Holocaust survivor recalls monstrosity past but keeps hope

Elie Wiesel answers the phone for an interview and, before the first question can be asked, offers one of his own.

Your newspaper, he asks. Is it a daily newspaper?

Yes, it is.

"I used to be a journalist for 25 years," Wiesel explains with a chuckle, and, even today, he feels "empathy" with journalists.

"I’m sad," Wiesel adds, "that the printed press is going through such crisis."

Only after the interview has ended does the thought occur that the exchange shouldn’t have been surprising. Wiesel’s gracious attempt to learn about a stranger before talking about himself lies at the heart of what he has spent his life doing: seeking to understand people, both individually and collectively, and, for good or bad, what they do.

Wiesel is a Holocaust survivor and the author of more than 50 books, including "Night," a deeply moving memoir of his own Holocaust experience that has become a key volume in the canon of Holocaust literature. He’s also a college professor, humanitarian and human rights activist whose roster of honors includes the Nobel Peace Prize.

On Nov. 17, Wiesel will travel to Las Vegas to be honored by the Adelson Educational Campus for his literary accomplishments and human rights activities.

Wiesel, for all of his international accolades, reveals himself to be an easy conversationalist during a recent telephone interview from the New York City office of his foundation, The Elie Wiesel Foundation for Humanity. His voice – one that should be instantly recognizable to anyone with even a passing interest in 20th century world history – is kind, pleasantly accented and punctuated with an occasional quick chuckle.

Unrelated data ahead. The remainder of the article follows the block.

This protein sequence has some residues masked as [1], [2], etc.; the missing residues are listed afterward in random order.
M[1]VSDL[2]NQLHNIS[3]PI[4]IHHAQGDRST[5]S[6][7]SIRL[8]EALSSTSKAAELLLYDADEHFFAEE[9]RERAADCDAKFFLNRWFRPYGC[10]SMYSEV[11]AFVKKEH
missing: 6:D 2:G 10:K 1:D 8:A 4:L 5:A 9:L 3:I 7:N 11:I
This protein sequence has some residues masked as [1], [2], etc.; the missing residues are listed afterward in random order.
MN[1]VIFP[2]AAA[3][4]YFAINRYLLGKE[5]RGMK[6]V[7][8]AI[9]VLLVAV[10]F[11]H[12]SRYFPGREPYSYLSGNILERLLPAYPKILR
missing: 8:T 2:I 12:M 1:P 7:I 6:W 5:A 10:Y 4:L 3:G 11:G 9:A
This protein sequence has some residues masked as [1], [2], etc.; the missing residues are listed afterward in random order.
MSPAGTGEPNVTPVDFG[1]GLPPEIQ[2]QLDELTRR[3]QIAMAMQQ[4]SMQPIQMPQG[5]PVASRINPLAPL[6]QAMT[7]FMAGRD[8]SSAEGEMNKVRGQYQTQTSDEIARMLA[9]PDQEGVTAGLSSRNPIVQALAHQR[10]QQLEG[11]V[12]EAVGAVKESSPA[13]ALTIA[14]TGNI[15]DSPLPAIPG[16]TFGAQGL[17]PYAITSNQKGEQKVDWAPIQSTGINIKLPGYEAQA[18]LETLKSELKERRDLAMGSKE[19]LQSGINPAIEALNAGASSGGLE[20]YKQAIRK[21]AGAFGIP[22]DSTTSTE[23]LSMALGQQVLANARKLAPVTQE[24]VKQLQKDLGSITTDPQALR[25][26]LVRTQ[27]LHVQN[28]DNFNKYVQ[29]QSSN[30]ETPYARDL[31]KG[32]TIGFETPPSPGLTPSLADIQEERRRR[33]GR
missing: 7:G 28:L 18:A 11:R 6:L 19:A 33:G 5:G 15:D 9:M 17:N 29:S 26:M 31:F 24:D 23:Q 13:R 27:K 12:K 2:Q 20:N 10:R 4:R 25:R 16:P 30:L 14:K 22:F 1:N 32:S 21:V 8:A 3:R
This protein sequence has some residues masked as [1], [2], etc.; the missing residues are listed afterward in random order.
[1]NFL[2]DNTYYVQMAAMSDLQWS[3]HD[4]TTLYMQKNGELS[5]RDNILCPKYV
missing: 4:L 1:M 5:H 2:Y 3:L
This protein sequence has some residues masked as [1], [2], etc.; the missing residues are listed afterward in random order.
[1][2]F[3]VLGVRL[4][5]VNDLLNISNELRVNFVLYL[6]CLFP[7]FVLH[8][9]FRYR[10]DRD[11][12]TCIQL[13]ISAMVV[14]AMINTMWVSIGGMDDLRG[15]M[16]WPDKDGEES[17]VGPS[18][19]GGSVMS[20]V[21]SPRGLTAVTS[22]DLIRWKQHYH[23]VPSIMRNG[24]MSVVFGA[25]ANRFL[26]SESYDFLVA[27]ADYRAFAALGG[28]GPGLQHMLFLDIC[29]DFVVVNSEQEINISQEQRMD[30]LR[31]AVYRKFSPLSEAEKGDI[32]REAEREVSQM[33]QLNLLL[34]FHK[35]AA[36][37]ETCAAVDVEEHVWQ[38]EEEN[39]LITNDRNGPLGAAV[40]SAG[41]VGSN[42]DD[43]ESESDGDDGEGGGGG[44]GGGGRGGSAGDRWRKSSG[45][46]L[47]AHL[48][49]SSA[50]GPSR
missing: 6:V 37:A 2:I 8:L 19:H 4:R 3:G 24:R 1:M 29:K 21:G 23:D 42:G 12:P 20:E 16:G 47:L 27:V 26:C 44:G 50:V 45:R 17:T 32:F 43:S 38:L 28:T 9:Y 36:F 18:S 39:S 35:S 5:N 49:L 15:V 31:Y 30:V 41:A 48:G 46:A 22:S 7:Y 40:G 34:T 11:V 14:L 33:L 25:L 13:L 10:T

Above all, he is patient, graciously answering questions he surely has been asked thousands of times before and which, understandably, he might wish never to be asked again.

Wiesel was just 15 years old in May 1944 when he and his family were taken from their home in what is now Romania and deported to Auschwitz. His mother and younger sister died there.

Wiesel and his father later were transported to Buchenwald. His father died there shortly before the concentration camp’s liberation in April 1945.

Does Wiesel ever wonder what his life would be like if fate – destiny, whatever – hadn’t thrust him into the role of eyewitness to the Holocaust and, perhaps, humanity’s conscience? Wiesel begins his answer by rejecting the latter part of the question.

"Conscience is personal," he says. "I’m nobody’s conscience, and I would like all of those who read me and other teachers to feel the same way: Conscience is very personal."

However, Wiesel continues, "I occasionally ask myself that question. I would have remained in my little town, and my aspiration, really, was to become a teacher or the director of a Talmudic school – not a big one, just a small one."

"I’m still a teacher, just in a major town, and I write, and I tell the truth. I love to teach, because I love to study. In my classes, I’m the best student."

After the war, Wiesel spent several years as a journalist. However, he would wait 10 years before writing what would eventually become known in its English translation as "Night."

"I made a vow then to wait 10 years, because I was afraid I would not find the words," he explains.

Even in retrospect, it seems risky, if not emotionally dangerous, to share such an intense personal experience with the rest of the world.

"It was difficult," Wiesel says, to willingly be "plunged into the fire, into the shadows."

Was it courageous? "I think not courage," Wiesel answers. "That came much later, when I had to face the leaders of the world. I didn’t know about courage, but afterward, that is what I read by commentators."

Wiesel says his biggest fear was of speaking the truth but having no one listen to it. Publisher after publisher rejected the manuscript.

"I’ve seen the letters: ‘It’s too sad,’ things like that," Wiesel says with a quick laugh. " ‘People don’t want to read such things.’ ‘It’s too macabre,’ and that kind of thing."

Was it, perhaps, just a question of addressing the Holocaust too soon?

"It wasn’t too soon," Wiesel says.

"But the trouble, maybe, was, why should a normal reader in New York or Paris believe that people were like that, that people did what they did to other people, to other human beings? That they created a universe called Auschwitz, that 10,000 people (a day) would be killed? Why would they believe it?"